A tip for converting dimensions from a photo.
SHOP OWNER: Lee Brubaker
LOCATION: Edmonton, AB
Last December our local paper carried an article covering the problems that have been cropping up with Chinese made toys. The article carried a picture of a clever Welsh toy maker posing with a motorcycle rocker. What a neat idea, so I built one. This coming December, the rocker along with additional toys will be distributed to children of needy families.
To convert the photo to working dimensions, a base dimension needed to be determined. I assigned a wheelbase of 24" and then measured the wheelbase in the photo in millimeters. The number of millimeters divided into 24" gave me the millimeters per inch. Thus, measuring wheel diameter, seat height, handlebar height, etc. gave me inch dimensions that would be proportionately correct. While the concept is quite simple, it still resulted in much re-measurement, a little head scratching, but still fun to do.
The wheels are solid wood from which I profiled the rims and hubs using a router mounted on my RAS. The inside of the rims have a 1/8" wide x 1/8" deep ledge. Ditto for the hubs. The 3/16" dowels were then glued to these ledges giving the illusion of spokes.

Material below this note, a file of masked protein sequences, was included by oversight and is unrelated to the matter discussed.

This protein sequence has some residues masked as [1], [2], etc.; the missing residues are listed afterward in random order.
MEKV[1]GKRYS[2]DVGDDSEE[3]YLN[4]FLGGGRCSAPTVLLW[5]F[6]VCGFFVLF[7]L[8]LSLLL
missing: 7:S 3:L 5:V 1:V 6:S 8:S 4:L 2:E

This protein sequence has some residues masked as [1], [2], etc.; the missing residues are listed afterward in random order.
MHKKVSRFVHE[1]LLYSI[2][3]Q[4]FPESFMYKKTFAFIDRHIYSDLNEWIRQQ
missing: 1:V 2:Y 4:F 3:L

The photo copied European light motorcycle designs and I departed from that in that I wanted a more North American styled cycle profile.
Since no finish was applied, using different wood species provides contrast. While we know that today's finishes in both the U.S. and Canada contain no lead and are not toxic after curing, the general population is often not aware of this. Without finish, they don't have this worry when a child is playing with a toy that I have made.
Lastly, the rocker is likely to be subjected to enthusiastic use (rough). So to inhibit heavy duty rocking, hence risk to the child, I flattened the rockers somewhat. Not a lot but enough that it would be more difficult to have an accident. A rocker in a kindergarten will present a greater risk than one in a private residence.
. . . Lee Brubaker